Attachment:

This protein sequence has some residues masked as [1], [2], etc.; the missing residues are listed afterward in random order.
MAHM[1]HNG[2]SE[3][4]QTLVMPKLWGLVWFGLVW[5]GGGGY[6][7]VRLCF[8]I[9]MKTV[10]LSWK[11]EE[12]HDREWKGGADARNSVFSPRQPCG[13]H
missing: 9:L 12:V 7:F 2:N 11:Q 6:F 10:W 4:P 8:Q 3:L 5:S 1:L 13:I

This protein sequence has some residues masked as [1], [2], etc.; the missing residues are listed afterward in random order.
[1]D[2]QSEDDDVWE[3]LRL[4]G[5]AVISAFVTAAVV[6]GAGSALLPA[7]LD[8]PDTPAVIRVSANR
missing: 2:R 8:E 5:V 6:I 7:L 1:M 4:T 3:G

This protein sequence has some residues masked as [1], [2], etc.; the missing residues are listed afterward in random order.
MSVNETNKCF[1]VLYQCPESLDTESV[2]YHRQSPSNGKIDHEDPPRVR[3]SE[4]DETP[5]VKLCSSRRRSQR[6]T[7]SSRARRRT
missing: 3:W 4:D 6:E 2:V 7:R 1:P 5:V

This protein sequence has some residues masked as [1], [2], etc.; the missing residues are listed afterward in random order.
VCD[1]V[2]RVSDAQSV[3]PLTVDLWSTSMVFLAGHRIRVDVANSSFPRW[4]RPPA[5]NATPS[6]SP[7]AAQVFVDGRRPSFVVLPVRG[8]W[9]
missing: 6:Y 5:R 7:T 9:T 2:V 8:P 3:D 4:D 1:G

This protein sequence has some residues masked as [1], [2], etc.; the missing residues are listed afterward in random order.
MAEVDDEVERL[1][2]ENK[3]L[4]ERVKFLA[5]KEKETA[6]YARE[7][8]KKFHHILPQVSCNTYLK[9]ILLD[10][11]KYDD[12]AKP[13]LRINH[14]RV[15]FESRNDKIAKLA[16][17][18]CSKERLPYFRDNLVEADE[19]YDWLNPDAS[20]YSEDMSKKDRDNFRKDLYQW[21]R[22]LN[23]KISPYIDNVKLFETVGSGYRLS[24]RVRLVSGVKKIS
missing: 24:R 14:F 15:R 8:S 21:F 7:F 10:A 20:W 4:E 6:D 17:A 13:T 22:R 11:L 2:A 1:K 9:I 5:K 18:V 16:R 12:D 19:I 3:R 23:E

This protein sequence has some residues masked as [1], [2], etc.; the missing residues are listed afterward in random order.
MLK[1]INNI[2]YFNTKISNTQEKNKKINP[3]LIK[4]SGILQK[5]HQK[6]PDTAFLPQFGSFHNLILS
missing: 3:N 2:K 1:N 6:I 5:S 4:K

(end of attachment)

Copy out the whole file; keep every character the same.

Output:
This protein sequence has some residues masked as [1], [2], etc.; the missing residues are listed afterward in random order.
MAHM[1]HNG[2]SE[3][4]QTLVMPKLWGLVWFGLVW[5]GGGGY[6][7]VRLCF[8]I[9]MKTV[10]LSWK[11]EE[12]HDREWKGGADARNSVFSPRQPCG[13]H
missing: 9:L 12:V 7:F 2:N 11:Q 6:F 10:W 4:P 8:Q 3:L 5:S 1:L 13:I

This protein sequence has some residues masked as [1], [2], etc.; the missing residues are listed afterward in random order.
[1]D[2]QSEDDDVWE[3]LRL[4]G[5]AVISAFVTAAVV[6]GAGSALLPA[7]LD[8]PDTPAVIRVSANR
missing: 2:R 8:E 5:V 6:I 7:L 1:M 4:T 3:G

This protein sequence has some residues masked as [1], [2], etc.; the missing residues are listed afterward in random order.
MSVNETNKCF[1]VLYQCPESLDTESV[2]YHRQSPSNGKIDHEDPPRVR[3]SE[4]DETP[5]VKLCSSRRRSQR[6]T[7]SSRARRRT
missing: 3:W 4:D 6:E 2:V 7:R 1:P 5:V

This protein sequence has some residues masked as [1], [2], etc.; the missing residues are listed afterward in random order.
VCD[1]V[2]RVSDAQSV[3]PLTVDLWSTSMVFLAGHRIRVDVANSSFPRW[4]RPPA[5]NATPS[6]SP[7]AAQVFVDGRRPSFVVLPVRG[8]W[9]
missing: 6:Y 5:R 7:T 9:T 2:V 8:P 3:D 4:D 1:G

This protein sequence has some residues masked as [1], [2], etc.; the missing residues are listed afterward in random order.
MAEVDDEVERL[1][2]ENK[3]L[4]ERVKFLA[5]KEKETA[6]YARE[7][8]KKFHHILPQVSCNTYLK[9]ILLD[10][11]KYDD[12]AKP[13]LRINH[14]RV[15]FESRNDKIAKLA[16][17][18]CSKERLPYFRDNLVEADE[19]YDWLNPDAS[20]YSEDMSKKDRDNFRKDLYQW[21]R[22]LN[23]KISPYIDNVKLFETVGSGYRLS[24]RVRLVSGVKKIS
missing: 24:R 14:F 15:R 8:S 21:F 7:F 10:A 20:W 4:E 6:D 17:A 13:T 22:R 11:L 2:A 1:K 9:I 5:K 18:V 16:R 12:D 19:I 3:R 23:E

This protein sequence has some residues masked as [1], [2], etc.; the missing residues are listed afterward in random order.
MLK[1]INNI[2]YFNTKISNTQEKNKKINP[3]LIK[4]SGILQK[5]HQK[6]PDTAFLPQFGSFHNLILS
missing: 3:N 2:K 1:N 6:I 5:S 4:K